From a smellwalk in Lower Manhattan to a dredgefest tour of Jamaica Bay, and from a twenty-nine-story elevator test tower in Bristol, Connecticut to a 99¢ store on Flatbush Avenue, Studio-X NYC took its mission to expand the platform for urban conversation quite literally this year, spending as much time outside its own walls as within.
Its flagship project, Venue, a pop-up interview studio and multi-media landscape survey launched in June 2012, in collaboration with the Nevada Museum of Art’s Center for Art + Environment, continued to explore America’s urban hinterlands in a series of exploratory loops, documenting its travels at v-e-n-u-e.com as well as on media partner The Atlantic’s website.
Among the highlights were a ten-day trip to Florida, where Venue was accompanied by Unit 11 of the Bartlett School of Architecture as it visited golf course designers, sugar plantations, and, of course, the Vehicle Assembly Building at Cape Canaveral, a building so large it generates its own weather. A winter loop through the Piedmont region included an interview with a Georgia Tech engineer training robots to understand the spatial logic of the American domestic interior as well a chance to see the replicant surface of the earth woven into artificial reality on the gigantic looms of the Astroturf factory in Dalton, Georgia. And a series of shorter trips around the North-East this spring brought Venue to the Otis Elevator Testing Tower, a building whose form is literally defined by its function: the windowless tower’s interior consists of eleven elevator shafts, inside ten of which engineers test load capacity, brake reliability and prototype cab designs.
Meanwhile, back at headquarters, Studio-X NYC inaugurated a successful series of walks and tours, with a packed out smellwalk led by urban olfatics expert Victoria Henshaw, a walking tour of the Internet led by Andrew Blum, author of the recent book, “Tubes: A Journey to the Center of the Internet,” and a two-day Dredgefest that included a boat trip of New York City harbor’s manmade sediment-scape led by the Army Corps of Engineers.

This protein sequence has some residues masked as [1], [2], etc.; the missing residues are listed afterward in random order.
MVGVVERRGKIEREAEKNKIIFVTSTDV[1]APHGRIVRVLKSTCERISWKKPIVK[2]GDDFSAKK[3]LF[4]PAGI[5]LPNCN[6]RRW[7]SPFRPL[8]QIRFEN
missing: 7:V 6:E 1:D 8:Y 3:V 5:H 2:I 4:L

In addition, throughout the year Studio-X NYC continued its Live Interview @ Studio-X (LI@SX) series, hosted several book launches, panel discussions and symposia, and even held a hands-on workshop “for developing snapshots of future scenarios, embodied as artifacts for sale in a Brooklyn 99¢ store.” Studio-X NYC remains the only venue in the city where knock-off 3D genomic ink cartridges (The Extrapolation Factory’s 99¢ Futures Workshop) have shared display space with a space-weather antenna (Venue) and an interactive timeline of megalopolitan development (the Extreme Cities installation).
This spring, Studio-X NYC has also expanded its online platform, taking advantage of the GSAPP website re-launch to publish stories, reviews and eye-catching visuals on Tumblr. www.studioxnyc.com continues to build a substantial virtual audience to compliment its embodied one!
Vehicle Assembly Building at Cape Canaveral A
Studio-X New York B/C/D